The 'Undo Button' Wallet Tool Gives Users the Ability to Reverse Ethereum Transactions – Bitcoin News


The 'Undo Button' Wallet Tool Gives Users the Ability to Reverse Ethereum Transactions

On Thursday, November 12, 2020, the blockchain firm Kirobo launched a tool that allows users to reverse ethereum transactions. Similarly to the replace-by-fee (RBF) protocol leveraged by bitcoin users, ethereum transactions can be reversed as well with Kirobo’s “Undo Button” supported by Metamask or any wallet that supports walletconnect.

The two top blockchain assets, in terms of market capitalization, have features that allow users to reverse transactions they sent if the fee was too low or for other reasons. For years now crypto proponents using the Bitcoin (BTC) network have been able to use the replace-by-fee (RBF) protocol, which essentially allows them to double-spend bitcoin transactions with a higher fee. For instance with the new Electrum wallet release 4.0.4, “users can cancel (double-spend) unconfirmed transactions using RBF,” developers note.

Ever since the inception of Bitcoin and the following introduction of RBF a few years later, replace-by-fee or double-spends have always been controversial. For example, the transaction replacement concept has allowed for massive theft in certain instances and many crypto supporters consider RBF a glaring vulnerability.

Kirobo launched the Undo Button tool on Thursday, November 12, 2020.

Despite the concerns, RBF remains and on November 12, the startup Kirobo has just introduced a mechanism that allows people to reverse ETH transactions.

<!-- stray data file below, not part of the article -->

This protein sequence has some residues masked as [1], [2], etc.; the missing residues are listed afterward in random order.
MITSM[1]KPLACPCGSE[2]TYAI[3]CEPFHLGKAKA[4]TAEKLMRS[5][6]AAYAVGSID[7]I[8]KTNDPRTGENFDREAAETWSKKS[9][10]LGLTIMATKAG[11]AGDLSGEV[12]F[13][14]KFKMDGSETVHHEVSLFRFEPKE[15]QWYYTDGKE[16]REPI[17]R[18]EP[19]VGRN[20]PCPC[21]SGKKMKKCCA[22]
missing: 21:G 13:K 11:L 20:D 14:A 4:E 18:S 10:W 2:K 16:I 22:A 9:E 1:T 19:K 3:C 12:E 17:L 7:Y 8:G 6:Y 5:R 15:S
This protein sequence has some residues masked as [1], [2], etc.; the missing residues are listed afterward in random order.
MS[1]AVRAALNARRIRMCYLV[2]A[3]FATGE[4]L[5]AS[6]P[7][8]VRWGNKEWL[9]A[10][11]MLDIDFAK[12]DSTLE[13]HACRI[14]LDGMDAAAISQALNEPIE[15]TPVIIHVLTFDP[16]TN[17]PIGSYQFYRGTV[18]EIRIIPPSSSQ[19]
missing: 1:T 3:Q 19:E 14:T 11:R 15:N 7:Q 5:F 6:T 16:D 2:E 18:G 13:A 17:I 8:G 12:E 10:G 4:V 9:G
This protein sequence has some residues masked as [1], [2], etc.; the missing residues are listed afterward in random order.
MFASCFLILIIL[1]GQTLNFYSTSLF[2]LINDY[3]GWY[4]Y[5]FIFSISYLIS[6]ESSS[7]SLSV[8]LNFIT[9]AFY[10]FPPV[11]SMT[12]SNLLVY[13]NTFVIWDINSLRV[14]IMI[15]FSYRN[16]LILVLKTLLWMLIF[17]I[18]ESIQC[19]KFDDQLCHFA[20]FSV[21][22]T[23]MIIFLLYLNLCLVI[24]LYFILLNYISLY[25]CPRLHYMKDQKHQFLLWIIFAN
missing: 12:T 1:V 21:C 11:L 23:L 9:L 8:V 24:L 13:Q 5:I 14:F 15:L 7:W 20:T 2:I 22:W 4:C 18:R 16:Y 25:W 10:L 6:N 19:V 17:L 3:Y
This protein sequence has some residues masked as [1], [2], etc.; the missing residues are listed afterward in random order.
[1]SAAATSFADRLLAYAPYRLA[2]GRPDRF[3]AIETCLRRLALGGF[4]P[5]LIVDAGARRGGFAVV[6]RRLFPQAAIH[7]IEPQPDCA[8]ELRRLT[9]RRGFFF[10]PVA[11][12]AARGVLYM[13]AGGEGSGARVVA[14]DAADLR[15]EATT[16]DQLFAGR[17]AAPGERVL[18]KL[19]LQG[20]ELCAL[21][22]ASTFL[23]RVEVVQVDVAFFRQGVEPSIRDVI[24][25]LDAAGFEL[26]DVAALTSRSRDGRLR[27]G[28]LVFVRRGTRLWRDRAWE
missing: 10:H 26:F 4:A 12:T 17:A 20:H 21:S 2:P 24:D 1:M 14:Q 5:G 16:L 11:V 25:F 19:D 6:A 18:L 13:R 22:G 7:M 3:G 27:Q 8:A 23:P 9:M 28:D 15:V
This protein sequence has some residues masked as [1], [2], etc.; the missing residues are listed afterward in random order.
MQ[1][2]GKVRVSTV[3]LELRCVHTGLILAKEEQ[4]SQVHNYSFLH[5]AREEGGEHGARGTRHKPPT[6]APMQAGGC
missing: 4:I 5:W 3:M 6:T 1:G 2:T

“Retrievable Transfer will be available to Ethereum users from Thursday, November 12,” Kirobo detailed in the announcement. “Initially, the service will be available for ETH and later on all ERC20 tokens, as well as offering protection against sending funds to smart contracts that don’t support deposits. Available to all Metamask and walletconnect owners, Kirobo’s unique undo feature means that individuals can reclaim funds mistakenly sent to the wrong address.”

Kirobo’s announcement adds:

The process for Ethereum is identical to that used in Bitcoin transactions. When dispatching digital assets, a password is entered by the sender. Funds are then released only when the recipient enters this same password. If the password is not entered, the sender can retrieve their assets at their convenience.

“The use of our logic layer finally eliminates the need to send a test transaction, sharply reducing the level of anxiety users feel when transferring funds to a third party,” Kirobo CEO Asaf Naim explained.

Naim also detailed that the company’s Bitcoin version of the “Undo Button” has been “hugely popular in recent months.” Bitcoin and Ethereum transaction fees have skyrocketed during the last few months as well. Additionally, Naim said that Kirobo’s tool will also be supported by Trezor and Ledger in the near future.

The Ethereum version also includes protection against Man-in-the-middle attacks Kirobo revealed as well. The Tel Aviv-based startup says that both bitcoin and ethereum transactions have increased a great deal in recent times. Kirobo thinks that human error will be inevitable and the Undo Buttons will be beneficial to bitcoin and ethereum users.

Tags in this story
Asaf Naim, Bitcoin, Bitcoin (BTC), BTC, Double Spends, ETH, Ethereum, Kirobo, Ledger, metamask, RBF, Replace by Fee, reverse ethereum, reverse ethereum transactions, Reversible transactions, Tel Aviv, Trezor, Undo Button, walletconnect

What do you think about the Undo Button that allows someone to reverse an Ethereum transaction? Let us know what you think about this subject in the comments section below.

Jamie Redman

Jamie Redman is the News Lead at News and a financial tech journalist living in Florida. Redman has been an active member of the cryptocurrency community since 2011. He has a passion for Bitcoin, open-source code, and decentralized applications. Since September 2015, Redman has written more than 6,000 articles for News about the disruptive protocols emerging today.

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